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    Chief Ne-gon-na-geseg and his wife

    Chief Gah-bi-nag-wii-wIss posed with Ojibwe women. 1920


    Pee-Che-Kir, Ojibwe chief, painted by Thomas Loraine McKenney, 1843.

    The Treaty of Saginaw, also known as the Treaty with the Chippewa, was made between Gen. Lewis Cass and Chief John Okemos, Chief Wasso and other Native American tribes of the Great Lakes region (principally the Ojibwe, but also the Ottawa and Potawatomi) in what is now the United States, on September 24, 1819, proclaimed by the President of the United States on March 25, 1820, and placed in law as 7 Stat. 203.

    Chippewa Indian Chief

    Five ojibwe Chiefs in the 19th century. Anishinaabe (or Anishinaabeg, which is the plural form of the word) is the autonym often used by the Odawa, Ojibwa, and Algonquin First Nations in Ontario. They all speak closely related Anishinaabemowin-Anishinaabe languages, of the Algonquian language family.

    Five unidentified Ojibwe chiefs in the 19th century. No additional information for this image. (Wikipedia, the free encyclopedia)

    Chief King - Ojibwa

    Grave of Bez Hike - Chief of the Chippewas, Madeline Island.

    First photograph ever made of Chief Big Rock (77), medicine man of Chippewa Indians, in front of lodge furnished by Charles M. Russell in 1916 on rear of lot of Theodore Gibson’s 4th Street and 4th Avenue property, Great Falls, MT. Big Rock gave F. B. Linderman origin and ancient customs, superstitions, traditions and religion of Chippewa which were used as basis of Indian Old-Man Stories, 1920.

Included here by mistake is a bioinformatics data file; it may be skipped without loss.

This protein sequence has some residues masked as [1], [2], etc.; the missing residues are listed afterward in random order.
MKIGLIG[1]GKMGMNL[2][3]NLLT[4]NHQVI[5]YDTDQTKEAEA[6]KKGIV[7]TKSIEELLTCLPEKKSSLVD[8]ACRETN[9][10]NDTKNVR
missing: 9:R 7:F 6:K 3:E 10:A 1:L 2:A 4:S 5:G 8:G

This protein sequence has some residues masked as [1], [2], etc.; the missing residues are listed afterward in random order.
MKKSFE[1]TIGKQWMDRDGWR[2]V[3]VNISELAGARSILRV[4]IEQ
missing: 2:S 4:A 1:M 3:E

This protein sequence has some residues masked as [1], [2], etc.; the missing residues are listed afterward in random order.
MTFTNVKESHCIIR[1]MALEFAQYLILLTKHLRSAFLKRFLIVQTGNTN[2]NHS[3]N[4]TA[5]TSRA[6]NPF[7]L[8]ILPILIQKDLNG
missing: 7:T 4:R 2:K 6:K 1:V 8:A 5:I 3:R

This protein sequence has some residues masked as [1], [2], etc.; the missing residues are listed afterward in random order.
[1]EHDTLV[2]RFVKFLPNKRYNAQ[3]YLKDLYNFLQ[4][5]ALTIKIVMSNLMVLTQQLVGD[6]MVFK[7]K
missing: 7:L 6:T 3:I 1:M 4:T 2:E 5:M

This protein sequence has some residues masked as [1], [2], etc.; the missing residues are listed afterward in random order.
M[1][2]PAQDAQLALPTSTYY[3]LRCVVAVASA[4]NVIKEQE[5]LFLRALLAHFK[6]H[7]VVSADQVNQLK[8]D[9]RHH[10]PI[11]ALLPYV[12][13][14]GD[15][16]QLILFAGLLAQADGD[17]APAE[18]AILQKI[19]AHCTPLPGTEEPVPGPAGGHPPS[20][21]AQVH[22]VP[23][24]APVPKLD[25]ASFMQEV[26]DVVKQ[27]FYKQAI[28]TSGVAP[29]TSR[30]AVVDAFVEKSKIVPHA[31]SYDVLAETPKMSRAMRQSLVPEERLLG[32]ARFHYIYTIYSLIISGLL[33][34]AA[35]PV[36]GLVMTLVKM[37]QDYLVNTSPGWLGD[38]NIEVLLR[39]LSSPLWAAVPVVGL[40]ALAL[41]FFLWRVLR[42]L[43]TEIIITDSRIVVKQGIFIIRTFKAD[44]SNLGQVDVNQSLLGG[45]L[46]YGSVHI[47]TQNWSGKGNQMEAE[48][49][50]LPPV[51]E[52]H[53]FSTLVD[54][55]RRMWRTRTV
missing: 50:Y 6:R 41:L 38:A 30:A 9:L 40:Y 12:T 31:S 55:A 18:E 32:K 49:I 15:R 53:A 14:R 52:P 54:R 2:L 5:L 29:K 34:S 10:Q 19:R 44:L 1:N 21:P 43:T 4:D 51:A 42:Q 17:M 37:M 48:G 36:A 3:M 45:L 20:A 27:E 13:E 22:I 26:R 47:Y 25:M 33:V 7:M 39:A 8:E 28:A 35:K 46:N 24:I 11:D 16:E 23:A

O-ge-mah-o-cha-wub (Mountain Chief), chief of Leech Lake Ojibways, 1860

    Wife of Chief Wakemup, Nett Lake, Minnesota :: University of Minnesota Duluth, Kathryn A. Martin Library, NEMHC Collections Description: An Ojibwe woman is stirring a pot parching wild rice, a birch bark basket is visible in the foreground. This snapshot by Stella Stocker is from her photograph album. Stocker, a musician and music educator, studied American Indian music among the Ojibwe people in Minnesota.

    William Potter ~ 1911 Chippewa (Ojibwe, Ojibwa or Ojibway) Tribe ~ Canada & United States

    American Indians : Gah Gos Sha De Bay (Joe Broad) - Ojibwe 1908.

    Nah-Gun-A-Gow-Bow (Standing Forward) - Ojibwa (chief?), by Joel E. Whitney, 1869. (Photoshopped).

    Midwewinind (aka One Called From A Distance) - Ojibwa – 1894

    Chief Po-Go-Nay-Ge-Shick (aka Hole in the Day) - Celebrated Chippewa Chief - by James McClees studio - probably March 1858. (Original brown version).

    Chief PO-GO-NAY-KE-SHICK, (aka Hole in the Day), Minnesota Chippewa Chief, 1825-1868. Photographed by Joel Emmons Whitney or possibly by A. Zeno Shindler, ca. 1865. (Cropped version).

    Arrow Maker - An American Indian of the Chippewa Nation.

    Chippewa chief, 1870

    American Indians : Kah Ke Wa Quo Na (The Waving Plume) - Ojibwe 1898.

    Unidentified, Chief Cloud in Wisconsin - Ojibwa - circa 1920

    Chippewa Chief Santigo 100 Year Old Ojibwe Chief Mackinac Island Michigan GREAT